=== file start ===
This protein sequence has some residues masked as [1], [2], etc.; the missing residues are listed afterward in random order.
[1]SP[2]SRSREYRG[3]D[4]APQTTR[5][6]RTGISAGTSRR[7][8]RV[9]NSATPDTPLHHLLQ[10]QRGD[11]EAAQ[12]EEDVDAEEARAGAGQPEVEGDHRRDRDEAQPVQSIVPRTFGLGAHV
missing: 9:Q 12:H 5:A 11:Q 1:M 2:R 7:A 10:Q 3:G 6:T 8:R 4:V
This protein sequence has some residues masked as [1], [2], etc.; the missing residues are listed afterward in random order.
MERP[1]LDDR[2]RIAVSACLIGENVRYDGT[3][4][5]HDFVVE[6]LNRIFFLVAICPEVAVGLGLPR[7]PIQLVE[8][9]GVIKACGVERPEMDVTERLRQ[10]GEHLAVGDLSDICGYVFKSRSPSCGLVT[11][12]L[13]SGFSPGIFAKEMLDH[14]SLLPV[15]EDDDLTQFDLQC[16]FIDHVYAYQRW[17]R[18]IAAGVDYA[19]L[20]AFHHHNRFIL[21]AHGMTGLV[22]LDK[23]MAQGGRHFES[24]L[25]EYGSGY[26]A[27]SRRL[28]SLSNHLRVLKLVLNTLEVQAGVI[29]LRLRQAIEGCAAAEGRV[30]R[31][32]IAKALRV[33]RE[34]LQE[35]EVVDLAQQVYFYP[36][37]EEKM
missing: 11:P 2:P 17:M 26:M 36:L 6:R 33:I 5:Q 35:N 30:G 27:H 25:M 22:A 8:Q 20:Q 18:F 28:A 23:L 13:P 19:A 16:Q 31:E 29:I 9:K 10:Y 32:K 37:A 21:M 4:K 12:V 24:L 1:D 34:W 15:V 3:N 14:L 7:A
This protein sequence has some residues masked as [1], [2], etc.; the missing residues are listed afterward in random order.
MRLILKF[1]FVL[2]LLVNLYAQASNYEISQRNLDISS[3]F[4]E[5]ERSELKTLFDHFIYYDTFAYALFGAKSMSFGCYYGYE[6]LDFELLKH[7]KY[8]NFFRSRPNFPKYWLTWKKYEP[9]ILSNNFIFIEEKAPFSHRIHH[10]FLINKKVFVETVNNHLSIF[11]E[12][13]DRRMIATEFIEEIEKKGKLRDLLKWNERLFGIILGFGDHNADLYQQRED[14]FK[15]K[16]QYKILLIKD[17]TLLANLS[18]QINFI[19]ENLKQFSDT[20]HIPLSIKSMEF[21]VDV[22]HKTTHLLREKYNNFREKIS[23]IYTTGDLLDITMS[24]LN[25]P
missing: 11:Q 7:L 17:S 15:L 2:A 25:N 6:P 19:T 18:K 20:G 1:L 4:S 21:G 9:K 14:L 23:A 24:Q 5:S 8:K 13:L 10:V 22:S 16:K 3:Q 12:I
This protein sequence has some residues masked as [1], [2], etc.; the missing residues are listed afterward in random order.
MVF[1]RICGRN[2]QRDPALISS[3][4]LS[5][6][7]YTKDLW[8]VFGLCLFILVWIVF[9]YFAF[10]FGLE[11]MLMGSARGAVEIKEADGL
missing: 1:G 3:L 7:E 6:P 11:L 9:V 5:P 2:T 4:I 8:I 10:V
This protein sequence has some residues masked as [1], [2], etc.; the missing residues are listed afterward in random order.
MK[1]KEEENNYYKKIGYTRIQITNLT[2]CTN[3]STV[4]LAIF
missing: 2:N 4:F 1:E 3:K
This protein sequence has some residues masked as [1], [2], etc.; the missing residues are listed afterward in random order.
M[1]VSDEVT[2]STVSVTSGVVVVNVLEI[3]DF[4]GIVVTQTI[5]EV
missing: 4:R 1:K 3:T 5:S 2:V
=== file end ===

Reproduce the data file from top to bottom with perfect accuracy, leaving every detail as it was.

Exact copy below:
This protein sequence has some residues masked as [1], [2], etc.; the missing residues are listed afterward in random order.
[1]SP[2]SRSREYRG[3]D[4]APQTTR[5][6]RTGISAGTSRR[7][8]RV[9]NSATPDTPLHHLLQ[10]QRGD[11]EAAQ[12]EEDVDAEEARAGAGQPEVEGDHRRDRDEAQPVQSIVPRTFGLGAHV
missing: 9:Q 12:H 5:A 11:Q 1:M 2:R 7:A 10:Q 3:G 6:T 8:R 4:V
This protein sequence has some residues masked as [1], [2], etc.; the missing residues are listed afterward in random order.
MERP[1]LDDR[2]RIAVSACLIGENVRYDGT[3][4][5]HDFVVE[6]LNRIFFLVAICPEVAVGLGLPR[7]PIQLVE[8][9]GVIKACGVERPEMDVTERLRQ[10]GEHLAVGDLSDICGYVFKSRSPSCGLVT[11][12]L[13]SGFSPGIFAKEMLDH[14]SLLPV[15]EDDDLTQFDLQC[16]FIDHVYAYQRW[17]R[18]IAAGVDYA[19]L[20]AFHHHNRFIL[21]AHGMTGLV[22]LDK[23]MAQGGRHFES[24]L[25]EYGSGY[26]A[27]SRRL[28]SLSNHLRVLKLVLNTLEVQAGVI[29]LRLRQAIEGCAAAEGRV[30]R[31][32]IAKALRV[33]RE[34]LQE[35]EVVDLAQQVYFYP[36][37]EEKM
missing: 11:P 2:P 17:M 26:M 36:L 6:R 33:I 5:Q 35:N 30:G 27:H 25:M 22:A 8:Q 20:Q 18:F 28:A 23:L 13:P 19:A 16:Q 31:E 29:I 9:K 10:Y 32:K 37:A 21:M 4:K 12:V 24:L 1:D 34:W 15:V 3:N 14:L 7:A
This protein sequence has some residues masked as [1], [2], etc.; the missing residues are listed afterward in random order.
MRLILKF[1]FVL[2]LLVNLYAQASNYEISQRNLDISS[3]F[4]E[5]ERSELKTLFDHFIYYDTFAYALFGAKSMSFGCYYGYE[6]LDFELLKH[7]KY[8]NFFRSRPNFPKYWLTWKKYEP[9]ILSNNFIFIEEKAPFSHRIHH[10]FLINKKVFVETVNNHLSIF[11]E[12][13]DRRMIATEFIEEIEKKGKLRDLLKWNERLFGIILGFGDHNADLYQQRED[14]FK[15]K[16]QYKILLIKD[17]TLLANLS[18]QINFI[19]ENLKQFSDT[20]HIPLSIKSMEF[21]VDV[22]HKTTHLLREKYNNFREKIS[23]IYTTGDLLDITMS[24]LN[25]P
missing: 11:Q 7:L 17:S 15:L 2:A 25:N 6:P 19:T 18:K 20:G 1:L 4:S 21:G 9:K 14:L 23:A 24:Q 5:S 8:K 13:L 10:V 22:S 16:K 3:Q 12:I
This protein sequence has some residues masked as [1], [2], etc.; the missing residues are listed afterward in random order.
MVF[1]RICGRN[2]QRDPALISS[3][4]LS[5][6][7]YTKDLW[8]VFGLCLFILVWIVF[9]YFAF[10]FGLE[11]MLMGSARGAVEIKEADGL
missing: 1:G 3:L 7:E 6:P 11:L 9:V 5:P 2:T 4:I 8:I 10:V
This protein sequence has some residues masked as [1], [2], etc.; the missing residues are listed afterward in random order.
MK[1]KEEENNYYKKIGYTRIQITNLT[2]CTN[3]STV[4]LAIF
missing: 2:N 4:F 1:E 3:K
This protein sequence has some residues masked as [1], [2], etc.; the missing residues are listed afterward in random order.
M[1]VSDEVT[2]STVSVTSGVVVVNVLEI[3]DF[4]GIVVTQTI[5]EV
missing: 4:R 1:K 3:T 5:S 2:V